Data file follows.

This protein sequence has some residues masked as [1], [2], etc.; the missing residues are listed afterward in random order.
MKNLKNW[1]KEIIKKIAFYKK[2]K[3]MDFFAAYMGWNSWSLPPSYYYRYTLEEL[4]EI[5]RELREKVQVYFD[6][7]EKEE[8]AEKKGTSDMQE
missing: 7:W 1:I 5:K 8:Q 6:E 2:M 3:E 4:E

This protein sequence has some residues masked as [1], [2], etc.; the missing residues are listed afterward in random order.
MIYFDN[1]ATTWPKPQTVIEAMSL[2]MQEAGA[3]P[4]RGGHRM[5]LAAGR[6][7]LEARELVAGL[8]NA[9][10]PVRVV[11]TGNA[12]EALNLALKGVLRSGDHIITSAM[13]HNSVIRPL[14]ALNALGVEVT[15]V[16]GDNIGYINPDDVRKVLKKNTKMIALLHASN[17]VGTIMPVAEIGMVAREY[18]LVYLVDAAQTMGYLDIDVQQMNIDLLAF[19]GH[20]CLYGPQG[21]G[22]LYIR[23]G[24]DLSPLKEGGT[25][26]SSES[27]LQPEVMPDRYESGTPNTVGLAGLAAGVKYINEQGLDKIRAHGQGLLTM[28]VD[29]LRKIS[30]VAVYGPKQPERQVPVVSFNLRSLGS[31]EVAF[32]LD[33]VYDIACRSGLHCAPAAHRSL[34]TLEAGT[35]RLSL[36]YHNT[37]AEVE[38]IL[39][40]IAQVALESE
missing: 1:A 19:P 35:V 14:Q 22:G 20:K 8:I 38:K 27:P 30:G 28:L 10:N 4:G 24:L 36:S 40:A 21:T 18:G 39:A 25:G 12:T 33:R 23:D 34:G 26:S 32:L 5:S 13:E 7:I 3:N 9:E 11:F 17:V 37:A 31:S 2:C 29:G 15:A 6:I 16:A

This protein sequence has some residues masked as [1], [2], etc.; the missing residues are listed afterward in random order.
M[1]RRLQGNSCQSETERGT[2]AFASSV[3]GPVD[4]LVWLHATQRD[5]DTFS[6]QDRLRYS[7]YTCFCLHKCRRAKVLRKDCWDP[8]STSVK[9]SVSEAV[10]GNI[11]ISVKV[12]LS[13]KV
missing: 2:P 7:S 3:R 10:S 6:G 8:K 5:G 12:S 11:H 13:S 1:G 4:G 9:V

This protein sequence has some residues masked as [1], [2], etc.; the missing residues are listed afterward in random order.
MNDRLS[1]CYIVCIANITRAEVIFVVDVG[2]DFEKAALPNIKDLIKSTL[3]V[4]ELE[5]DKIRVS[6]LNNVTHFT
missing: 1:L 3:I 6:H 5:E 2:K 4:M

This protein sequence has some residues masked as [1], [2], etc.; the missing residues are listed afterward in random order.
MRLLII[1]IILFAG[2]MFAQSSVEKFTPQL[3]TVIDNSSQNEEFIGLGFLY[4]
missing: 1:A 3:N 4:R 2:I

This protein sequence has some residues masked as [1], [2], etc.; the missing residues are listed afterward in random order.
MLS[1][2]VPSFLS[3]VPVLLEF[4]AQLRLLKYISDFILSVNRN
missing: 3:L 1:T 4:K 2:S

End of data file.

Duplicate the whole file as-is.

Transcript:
This protein sequence has some residues masked as [1], [2], etc.; the missing residues are listed afterward in random order.
MKNLKNW[1]KEIIKKIAFYKK[2]K[3]MDFFAAYMGWNSWSLPPSYYYRYTLEEL[4]EI[5]RELREKVQVYFD[6][7]EKEE[8]AEKKGTSDMQE
missing: 7:W 1:I 5:K 8:Q 6:E 2:M 3:E 4:E

This protein sequence has some residues masked as [1], [2], etc.; the missing residues are listed afterward in random order.
MIYFDN[1]ATTWPKPQTVIEAMSL[2]MQEAGA[3]P[4]RGGHRM[5]LAAGR[6][7]LEARELVAGL[8]NA[9][10]PVRVV[11]TGNA[12]EALNLALKGVLRSGDHIITSAM[13]HNSVIRPL[14]ALNALGVEVT[15]V[16]GDNIGYINPDDVRKVLKKNTKMIALLHASN[17]VGTIMPVAEIGMVAREY[18]LVYLVDAAQTMGYLDIDVQQMNIDLLAF[19]GH[20]CLYGPQG[21]G[22]LYIR[23]G[24]DLSPLKEGGT[25][26]SSES[27]LQPEVMPDRYESGTPNTVGLAGLAAGVKYINEQGLDKIRAHGQGLLTM[28]VD[29]LRKIS[30]VAVYGPKQPERQVPVVSFNLRSLGS[31]EVAF[32]LD[33]VYDIACRSGLHCAPAAHRSL[34]TLEAGT[35]RLSL[36]YHNT[37]AEVE[38]IL[39][40]IAQVALESE
missing: 1:A 19:P 35:V 14:Q 22:G 20:K 8:I 38:K 27:P 30:G 28:L 10:N 4:G 24:L 36:S 40:A 21:T 18:G 39:A 25:G 12:T 33:R 23:D 34:G 26:S 32:L 5:S 13:E 7:I 3:N 9:E 11:F 17:V 37:A 31:S 2:C 29:G 15:A 6:I 16:A

This protein sequence has some residues masked as [1], [2], etc.; the missing residues are listed afterward in random order.
M[1]RRLQGNSCQSETERGT[2]AFASSV[3]GPVD[4]LVWLHATQRD[5]DTFS[6]QDRLRYS[7]YTCFCLHKCRRAKVLRKDCWDP[8]STSVK[9]SVSEAV[10]GNI[11]ISVKV[12]LS[13]KV
missing: 2:P 7:S 3:R 10:S 6:G 8:K 5:G 12:S 11:H 13:S 1:G 4:G 9:V

This protein sequence has some residues masked as [1], [2], etc.; the missing residues are listed afterward in random order.
MNDRLS[1]CYIVCIANITRAEVIFVVDVG[2]DFEKAALPNIKDLIKSTL[3]V[4]ELE[5]DKIRVS[6]LNNVTHFT
missing: 1:L 3:I 6:H 5:E 2:K 4:M

This protein sequence has some residues masked as [1], [2], etc.; the missing residues are listed afterward in random order.
MRLLII[1]IILFAG[2]MFAQSSVEKFTPQL[3]TVIDNSSQNEEFIGLGFLY[4]
missing: 1:A 3:N 4:R 2:I

This protein sequence has some residues masked as [1], [2], etc.; the missing residues are listed afterward in random order.
MLS[1][2]VPSFLS[3]VPVLLEF[4]AQLRLLKYISDFILSVNRN
missing: 3:L 1:T 4:K 2:S